external differences to place themselves above others.
In 1978, the United Nations Educational, Scientific and Cultural Organization (UNESCO) stated that, “All peoples of the world possess equal faculties for attaining the highest level in intellectual, technical, social, economic, cultural and political development.” Our differences are due to the earth’s geography, the history and economy of the countries we are born in, and the cultures and society of the places we belong to. These differences are not permanent. They occur in endless combinations and contribute to the changes that make the world a place of infinite possibilities.
We are the same because we are all homo sapiens (thinking man). Now if we could only live up to the name.
What can be done to stop racism?
The bad news is that at present there is probably no society on earth which is totally non-racist. The good news is that there are many individuals and groups who have successful initiatives in almost removing racism in themselves, and others too. Here are some of the highlights:
As a victim of racism:
- Refuse to accept the racist’s judgement about your worth. You are both human beings, and differences are mostly external and random. I have still to meet the baby who chose where he/she is born and to which race.
- “School” the racist if you can, but not if you cannot get out of it alive. Here is a link to one of the oldest and most effective anti-racist letters, written by a former slave to his former owner, in the United States. It lists the cost of his labor, which the former master needs to pay. http://www.pajiba.com/miscellaneous/in-1856-a-freed-slave-wrote-a-letter-to-hisformer-master.php
- Talk with others, it helps them realize that you are a person, not a stereotype. It helps you become less isolated.
As an ally against racism:
- Take a cue from the Australian program against racism, it’s all in the name, “It stops with me.” Think about how belonging to a favored race or nationality gives you privileges that many others, probably living in the same place as you, don’t have. https://itstopswithme.humanrights.gov.au/
- Listen, listen, listen. It’s easier to talk but save the talk when it counts. Mostly, when others are being actively racist. Be the person who says, “Leave that person alone”, “Give her the opportunity,” “Hey, let’s be fair here,” or, “Hello, I’m… your neighbor,” to the asylum seeker next door.
- Do NOT be the person who says, “I’m not racist, I have a black/Asian/Moslem/native/etc. friend.”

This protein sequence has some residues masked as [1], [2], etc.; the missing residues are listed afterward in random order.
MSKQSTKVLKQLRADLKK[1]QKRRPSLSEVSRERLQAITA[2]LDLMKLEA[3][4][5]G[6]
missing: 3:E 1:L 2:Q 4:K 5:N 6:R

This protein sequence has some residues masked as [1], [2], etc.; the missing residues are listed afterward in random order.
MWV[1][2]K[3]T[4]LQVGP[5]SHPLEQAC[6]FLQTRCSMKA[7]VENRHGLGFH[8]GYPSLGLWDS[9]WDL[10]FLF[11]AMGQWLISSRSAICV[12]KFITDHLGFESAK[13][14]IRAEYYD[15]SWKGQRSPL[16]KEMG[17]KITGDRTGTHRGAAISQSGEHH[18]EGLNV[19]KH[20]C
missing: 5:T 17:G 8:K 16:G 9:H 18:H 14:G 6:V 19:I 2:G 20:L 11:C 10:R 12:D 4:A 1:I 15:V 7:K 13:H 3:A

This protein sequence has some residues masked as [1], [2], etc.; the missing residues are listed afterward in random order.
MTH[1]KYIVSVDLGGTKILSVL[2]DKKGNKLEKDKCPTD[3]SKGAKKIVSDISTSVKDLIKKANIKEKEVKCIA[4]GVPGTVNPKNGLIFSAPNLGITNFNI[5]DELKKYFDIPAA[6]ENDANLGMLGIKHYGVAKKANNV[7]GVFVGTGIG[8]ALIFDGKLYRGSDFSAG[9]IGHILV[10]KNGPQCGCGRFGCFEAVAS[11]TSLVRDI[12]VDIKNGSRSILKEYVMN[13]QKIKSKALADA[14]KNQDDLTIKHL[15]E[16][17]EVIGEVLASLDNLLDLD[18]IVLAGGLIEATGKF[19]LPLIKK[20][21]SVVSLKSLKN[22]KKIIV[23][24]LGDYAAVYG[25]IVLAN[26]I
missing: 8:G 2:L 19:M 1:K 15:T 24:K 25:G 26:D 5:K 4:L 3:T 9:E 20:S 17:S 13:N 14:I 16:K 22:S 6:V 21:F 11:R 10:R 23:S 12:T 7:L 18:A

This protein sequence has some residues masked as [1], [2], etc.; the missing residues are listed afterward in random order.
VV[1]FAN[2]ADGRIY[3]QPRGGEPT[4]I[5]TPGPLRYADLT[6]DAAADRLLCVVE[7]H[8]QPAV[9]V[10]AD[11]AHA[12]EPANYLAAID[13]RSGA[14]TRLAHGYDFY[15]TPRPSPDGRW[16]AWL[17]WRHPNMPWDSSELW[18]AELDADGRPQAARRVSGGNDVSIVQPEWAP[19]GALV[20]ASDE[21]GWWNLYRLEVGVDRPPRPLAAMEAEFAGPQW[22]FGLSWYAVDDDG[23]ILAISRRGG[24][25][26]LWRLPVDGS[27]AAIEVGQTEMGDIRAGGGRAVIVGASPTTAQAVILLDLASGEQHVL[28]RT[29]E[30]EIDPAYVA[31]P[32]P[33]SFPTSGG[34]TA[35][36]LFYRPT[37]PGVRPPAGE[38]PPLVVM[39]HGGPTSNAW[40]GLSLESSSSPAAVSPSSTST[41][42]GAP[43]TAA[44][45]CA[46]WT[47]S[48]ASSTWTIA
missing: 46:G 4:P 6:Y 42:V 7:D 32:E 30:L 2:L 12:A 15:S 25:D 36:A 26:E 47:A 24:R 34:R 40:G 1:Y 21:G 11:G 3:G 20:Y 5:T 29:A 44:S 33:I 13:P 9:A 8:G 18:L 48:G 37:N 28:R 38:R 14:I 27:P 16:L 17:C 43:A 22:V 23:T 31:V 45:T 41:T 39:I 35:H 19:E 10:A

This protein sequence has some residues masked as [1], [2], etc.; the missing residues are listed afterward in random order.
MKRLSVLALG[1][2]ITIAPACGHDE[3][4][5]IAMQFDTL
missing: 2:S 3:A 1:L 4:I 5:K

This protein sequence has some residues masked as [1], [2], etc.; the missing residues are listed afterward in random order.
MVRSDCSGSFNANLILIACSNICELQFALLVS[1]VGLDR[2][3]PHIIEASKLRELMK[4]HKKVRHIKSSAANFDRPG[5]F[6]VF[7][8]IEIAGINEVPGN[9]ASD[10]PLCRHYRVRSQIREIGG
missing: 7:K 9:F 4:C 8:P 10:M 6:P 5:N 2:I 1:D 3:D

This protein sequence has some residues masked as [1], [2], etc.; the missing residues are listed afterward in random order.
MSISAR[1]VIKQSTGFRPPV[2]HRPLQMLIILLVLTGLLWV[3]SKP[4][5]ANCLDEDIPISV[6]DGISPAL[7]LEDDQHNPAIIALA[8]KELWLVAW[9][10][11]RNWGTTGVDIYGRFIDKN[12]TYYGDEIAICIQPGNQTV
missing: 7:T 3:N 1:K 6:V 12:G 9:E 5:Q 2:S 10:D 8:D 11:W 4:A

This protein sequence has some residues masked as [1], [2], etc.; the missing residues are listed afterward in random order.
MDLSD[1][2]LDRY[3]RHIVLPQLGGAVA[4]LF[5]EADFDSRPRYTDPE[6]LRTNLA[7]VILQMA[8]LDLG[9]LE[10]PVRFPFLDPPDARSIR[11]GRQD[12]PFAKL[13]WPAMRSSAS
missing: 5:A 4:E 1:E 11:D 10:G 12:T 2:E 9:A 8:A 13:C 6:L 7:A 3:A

- Do not support businesses that you know are racist (for example, by refusing to serve certain people, or underpaying some workers).
- Do not support politicians who are racist, for the same reason above (they are in the business of selling poison).
- After you get through the initial difficulties, join anti-racist groups for support, but be careful not to mistake joining for the real work, which is with individual people, and with yourself.
What would a non-racist society be like?
Why should we do all the difficult work of removing racism from society? Well, because it makes life, our short, short life in this planet, much better. It may not solve the hunger problem, but it will reduce hunger due to greed. It may not eradicate war, but it will lessen stupid reasons for war, like fighting for a mythical past that never existed, or falling for the anti-foreigner speech of presidents and prime ministers who cannot offer anything better to the citizens of their country.
A non-racist society may not be one in which we will all immediately like each other. That would be unrealistic. But, if we dislike each other, you can be sure it’s for a valid reason. It’s so much more satisfying to be angry because someone did something wrong (like shooting people, screaming obscenities, or giving you the passive-aggressive stink eye) than because they look different from your group, or have a different accent than yours.
I do not mean to be flippant about racism. It ruins lives, corrupts souls, tears countries and sometimes families apart, and it cannot be stopped by one concert or by government policy alone. It cannot even by stopped by social pressure, as the so-called “culture wars,” in the U.S. attests.
It can only, truly be stopped, by each one of us in our own way – by Rosa Parks refusing to leave her seat in a bus, by a white boy wanting to become Black Panther, by a Finnish grandmother playing with her Chinese neighbor’s child.
The most wonderful thing about a nonracist society is this: You not only get to be angry at people for the right reasons, but you get to love your fellow humans for the right reason too: You see them as they are.
Writer: Celeste Lacuna-Richman